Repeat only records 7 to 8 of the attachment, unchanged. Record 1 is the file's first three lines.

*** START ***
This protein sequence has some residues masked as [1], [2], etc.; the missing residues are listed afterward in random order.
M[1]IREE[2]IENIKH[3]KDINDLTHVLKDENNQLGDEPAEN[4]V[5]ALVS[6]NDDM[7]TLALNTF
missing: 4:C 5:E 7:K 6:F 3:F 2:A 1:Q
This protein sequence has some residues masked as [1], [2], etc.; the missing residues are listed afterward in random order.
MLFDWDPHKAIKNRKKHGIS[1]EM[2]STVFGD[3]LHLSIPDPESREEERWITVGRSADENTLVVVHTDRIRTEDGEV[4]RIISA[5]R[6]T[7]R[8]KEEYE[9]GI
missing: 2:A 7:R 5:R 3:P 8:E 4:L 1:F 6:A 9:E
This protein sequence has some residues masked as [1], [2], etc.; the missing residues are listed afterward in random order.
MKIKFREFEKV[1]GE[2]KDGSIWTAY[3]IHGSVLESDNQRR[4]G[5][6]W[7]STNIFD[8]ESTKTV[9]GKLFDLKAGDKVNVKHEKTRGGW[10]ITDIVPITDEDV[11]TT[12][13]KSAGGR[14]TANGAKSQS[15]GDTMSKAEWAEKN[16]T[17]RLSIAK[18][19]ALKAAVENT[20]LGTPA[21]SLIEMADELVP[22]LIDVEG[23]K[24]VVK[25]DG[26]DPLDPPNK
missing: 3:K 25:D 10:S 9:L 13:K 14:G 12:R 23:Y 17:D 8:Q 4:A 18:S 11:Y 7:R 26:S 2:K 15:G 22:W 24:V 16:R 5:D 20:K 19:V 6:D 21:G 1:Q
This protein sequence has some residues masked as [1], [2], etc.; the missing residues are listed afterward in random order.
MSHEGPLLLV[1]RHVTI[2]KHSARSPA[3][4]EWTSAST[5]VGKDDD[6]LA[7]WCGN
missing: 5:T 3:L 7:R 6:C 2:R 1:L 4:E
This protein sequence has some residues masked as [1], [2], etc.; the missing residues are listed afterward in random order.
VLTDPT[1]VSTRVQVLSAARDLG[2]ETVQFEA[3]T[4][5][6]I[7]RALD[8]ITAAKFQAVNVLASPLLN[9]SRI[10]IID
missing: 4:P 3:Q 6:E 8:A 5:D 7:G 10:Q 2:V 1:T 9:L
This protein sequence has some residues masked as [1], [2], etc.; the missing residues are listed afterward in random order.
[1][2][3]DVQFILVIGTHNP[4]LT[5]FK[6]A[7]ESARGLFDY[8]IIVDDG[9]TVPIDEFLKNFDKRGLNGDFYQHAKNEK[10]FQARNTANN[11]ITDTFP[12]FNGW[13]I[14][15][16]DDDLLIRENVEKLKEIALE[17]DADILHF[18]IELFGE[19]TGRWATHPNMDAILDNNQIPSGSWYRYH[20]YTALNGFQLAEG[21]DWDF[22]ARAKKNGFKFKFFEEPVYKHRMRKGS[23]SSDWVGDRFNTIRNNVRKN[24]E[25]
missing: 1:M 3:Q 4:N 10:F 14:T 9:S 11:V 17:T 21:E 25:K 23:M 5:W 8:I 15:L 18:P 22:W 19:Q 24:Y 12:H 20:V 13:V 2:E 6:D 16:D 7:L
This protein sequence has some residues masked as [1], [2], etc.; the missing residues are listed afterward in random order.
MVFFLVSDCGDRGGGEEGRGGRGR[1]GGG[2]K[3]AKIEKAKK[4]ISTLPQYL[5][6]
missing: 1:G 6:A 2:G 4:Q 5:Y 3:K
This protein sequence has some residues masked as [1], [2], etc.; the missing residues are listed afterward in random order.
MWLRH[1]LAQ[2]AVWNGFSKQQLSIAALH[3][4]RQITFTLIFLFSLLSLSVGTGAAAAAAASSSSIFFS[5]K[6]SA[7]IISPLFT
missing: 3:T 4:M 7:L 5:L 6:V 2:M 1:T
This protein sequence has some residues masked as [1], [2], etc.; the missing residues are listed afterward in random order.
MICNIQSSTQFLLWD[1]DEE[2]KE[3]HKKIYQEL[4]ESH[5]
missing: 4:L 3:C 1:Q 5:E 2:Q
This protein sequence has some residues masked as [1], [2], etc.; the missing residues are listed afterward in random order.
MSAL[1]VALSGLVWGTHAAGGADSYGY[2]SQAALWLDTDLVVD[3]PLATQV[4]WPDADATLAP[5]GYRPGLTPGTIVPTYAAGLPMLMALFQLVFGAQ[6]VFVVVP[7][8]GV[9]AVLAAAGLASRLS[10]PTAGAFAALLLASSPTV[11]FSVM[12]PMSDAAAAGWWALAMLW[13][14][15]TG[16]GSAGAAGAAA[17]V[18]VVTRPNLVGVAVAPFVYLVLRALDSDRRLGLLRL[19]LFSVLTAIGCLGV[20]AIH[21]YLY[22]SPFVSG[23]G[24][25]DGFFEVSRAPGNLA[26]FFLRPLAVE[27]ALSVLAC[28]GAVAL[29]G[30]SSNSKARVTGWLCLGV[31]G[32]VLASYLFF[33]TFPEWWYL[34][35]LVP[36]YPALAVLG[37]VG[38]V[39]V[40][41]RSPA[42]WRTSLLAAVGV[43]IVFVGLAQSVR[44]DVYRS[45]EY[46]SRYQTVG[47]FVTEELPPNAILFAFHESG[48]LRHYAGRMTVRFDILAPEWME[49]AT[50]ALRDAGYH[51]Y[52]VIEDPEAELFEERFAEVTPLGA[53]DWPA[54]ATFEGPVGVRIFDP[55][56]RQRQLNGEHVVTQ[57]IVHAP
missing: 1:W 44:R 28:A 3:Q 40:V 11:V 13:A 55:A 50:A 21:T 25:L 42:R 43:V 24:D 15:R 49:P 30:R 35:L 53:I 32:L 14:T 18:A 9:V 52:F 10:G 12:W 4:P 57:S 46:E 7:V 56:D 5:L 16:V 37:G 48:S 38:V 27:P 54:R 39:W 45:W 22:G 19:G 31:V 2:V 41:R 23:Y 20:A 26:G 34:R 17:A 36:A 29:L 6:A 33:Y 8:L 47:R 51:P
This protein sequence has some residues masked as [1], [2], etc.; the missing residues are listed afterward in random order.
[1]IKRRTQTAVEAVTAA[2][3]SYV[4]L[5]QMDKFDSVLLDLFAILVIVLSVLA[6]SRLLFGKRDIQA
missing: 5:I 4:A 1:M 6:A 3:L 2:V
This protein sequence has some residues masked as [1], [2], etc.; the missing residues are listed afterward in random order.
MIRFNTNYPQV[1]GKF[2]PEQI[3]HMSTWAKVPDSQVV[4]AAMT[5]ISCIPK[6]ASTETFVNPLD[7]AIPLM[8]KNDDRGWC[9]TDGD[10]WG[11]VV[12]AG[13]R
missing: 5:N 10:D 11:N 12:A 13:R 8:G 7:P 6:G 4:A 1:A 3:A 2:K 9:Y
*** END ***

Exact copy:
This protein sequence has some residues masked as [1], [2], etc.; the missing residues are listed afterward in random order.
MVFFLVSDCGDRGGGEEGRGGRGR[1]GGG[2]K[3]AKIEKAKK[4]ISTLPQYL[5][6]
missing: 1:G 6:A 2:G 4:Q 5:Y 3:K
This protein sequence has some residues masked as [1], [2], etc.; the missing residues are listed afterward in random order.
MWLRH[1]LAQ[2]AVWNGFSKQQLSIAALH[3][4]RQITFTLIFLFSLLSLSVGTGAAAAAAASSSSIFFS[5]K[6]SA[7]IISPLFT
missing: 3:T 4:M 7:L 5:L 6:V 2:M 1:T